Ibid., 8.
 No. 46: AAS 99 (2007), 141.
 Cf. Second Vatican Ecumenical Council, Dogmatic Constitution on Divine Revelation Dei Verbum, DV 25.
 Propositio 15.
 Sermo 179, 1: PL 38, 966.
60 The art of good preaching based on the Lectionary is an art that needs to be cultivated. Therefore, in continuity with the desire expressed by the previous Synod, I ask the competent authorities, along the lines of the Eucharistic Compendium, also to prepare practical publications to assist ministers in carrying out their task as best they can: as for example a Directory on the homily, in which preachers can find useful assistance in preparing to exercise their ministry. As Saint Jerome reminds us, preaching needs to be accompanied by the witness of a good life: “Your actions should not contradict your words, lest when you preach in Church, someone may begin to think: ‘So why don’t you yourself act that way?’ … In the priest of Christ, thought and word must be in agreement”.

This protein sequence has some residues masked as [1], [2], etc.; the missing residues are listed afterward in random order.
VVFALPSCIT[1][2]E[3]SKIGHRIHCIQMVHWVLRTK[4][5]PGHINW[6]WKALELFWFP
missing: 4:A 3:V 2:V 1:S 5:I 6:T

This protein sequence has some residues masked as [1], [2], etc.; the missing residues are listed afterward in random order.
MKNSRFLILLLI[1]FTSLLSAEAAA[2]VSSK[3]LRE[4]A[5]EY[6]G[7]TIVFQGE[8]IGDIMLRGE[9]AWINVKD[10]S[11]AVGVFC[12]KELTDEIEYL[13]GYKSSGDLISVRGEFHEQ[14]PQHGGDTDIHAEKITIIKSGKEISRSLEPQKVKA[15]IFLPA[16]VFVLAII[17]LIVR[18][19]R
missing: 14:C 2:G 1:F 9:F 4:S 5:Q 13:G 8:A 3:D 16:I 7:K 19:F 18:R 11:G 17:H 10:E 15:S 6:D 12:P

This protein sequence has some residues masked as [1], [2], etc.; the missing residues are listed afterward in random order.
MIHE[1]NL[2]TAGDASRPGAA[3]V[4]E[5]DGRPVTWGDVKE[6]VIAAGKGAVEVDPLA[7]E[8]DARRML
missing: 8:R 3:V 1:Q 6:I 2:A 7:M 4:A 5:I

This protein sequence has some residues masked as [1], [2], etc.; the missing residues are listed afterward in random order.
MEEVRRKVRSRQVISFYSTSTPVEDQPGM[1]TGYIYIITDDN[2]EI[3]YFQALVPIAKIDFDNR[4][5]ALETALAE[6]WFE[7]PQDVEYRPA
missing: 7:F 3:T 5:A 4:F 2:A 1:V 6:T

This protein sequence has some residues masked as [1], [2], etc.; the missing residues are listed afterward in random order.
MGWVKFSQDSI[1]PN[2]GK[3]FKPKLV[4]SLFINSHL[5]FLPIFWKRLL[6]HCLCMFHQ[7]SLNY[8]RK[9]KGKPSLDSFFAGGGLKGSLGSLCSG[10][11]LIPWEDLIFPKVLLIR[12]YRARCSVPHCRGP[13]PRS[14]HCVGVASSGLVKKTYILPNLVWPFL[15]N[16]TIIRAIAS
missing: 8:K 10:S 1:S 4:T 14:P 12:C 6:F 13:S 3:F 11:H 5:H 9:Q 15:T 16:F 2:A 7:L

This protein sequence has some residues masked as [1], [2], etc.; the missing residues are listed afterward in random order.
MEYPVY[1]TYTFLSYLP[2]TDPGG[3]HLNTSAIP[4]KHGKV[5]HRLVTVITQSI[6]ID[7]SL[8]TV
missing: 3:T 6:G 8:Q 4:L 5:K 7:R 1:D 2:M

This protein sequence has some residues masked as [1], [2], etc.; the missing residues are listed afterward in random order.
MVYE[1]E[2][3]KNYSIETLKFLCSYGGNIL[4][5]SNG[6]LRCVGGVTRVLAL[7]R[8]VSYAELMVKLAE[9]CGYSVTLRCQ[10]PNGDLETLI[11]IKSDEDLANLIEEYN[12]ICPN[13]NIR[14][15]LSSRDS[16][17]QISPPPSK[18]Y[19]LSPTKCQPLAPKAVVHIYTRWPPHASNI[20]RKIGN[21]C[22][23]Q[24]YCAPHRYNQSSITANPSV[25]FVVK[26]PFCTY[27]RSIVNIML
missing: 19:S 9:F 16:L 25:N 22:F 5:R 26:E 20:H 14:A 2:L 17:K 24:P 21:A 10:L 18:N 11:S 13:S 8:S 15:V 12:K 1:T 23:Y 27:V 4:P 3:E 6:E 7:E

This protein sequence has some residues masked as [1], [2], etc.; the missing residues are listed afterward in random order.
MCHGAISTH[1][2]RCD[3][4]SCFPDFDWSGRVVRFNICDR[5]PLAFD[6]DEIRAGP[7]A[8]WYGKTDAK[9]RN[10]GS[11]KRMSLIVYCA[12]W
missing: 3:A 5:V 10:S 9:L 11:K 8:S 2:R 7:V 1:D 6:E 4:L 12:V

Cf. Benedict XVI, Post-Synodal Apostolic Exhortation Sacramentum Caritatis (22 February 2007), 93: AAS 99 (2007), 177.
 Congregation for Divine Worship and the Discipline of the Sacraments, Compendium Eucharisticum (25 March 2009), Vatican City, 2009.
 Epistula 52, 7: CSEL 54, 426-427.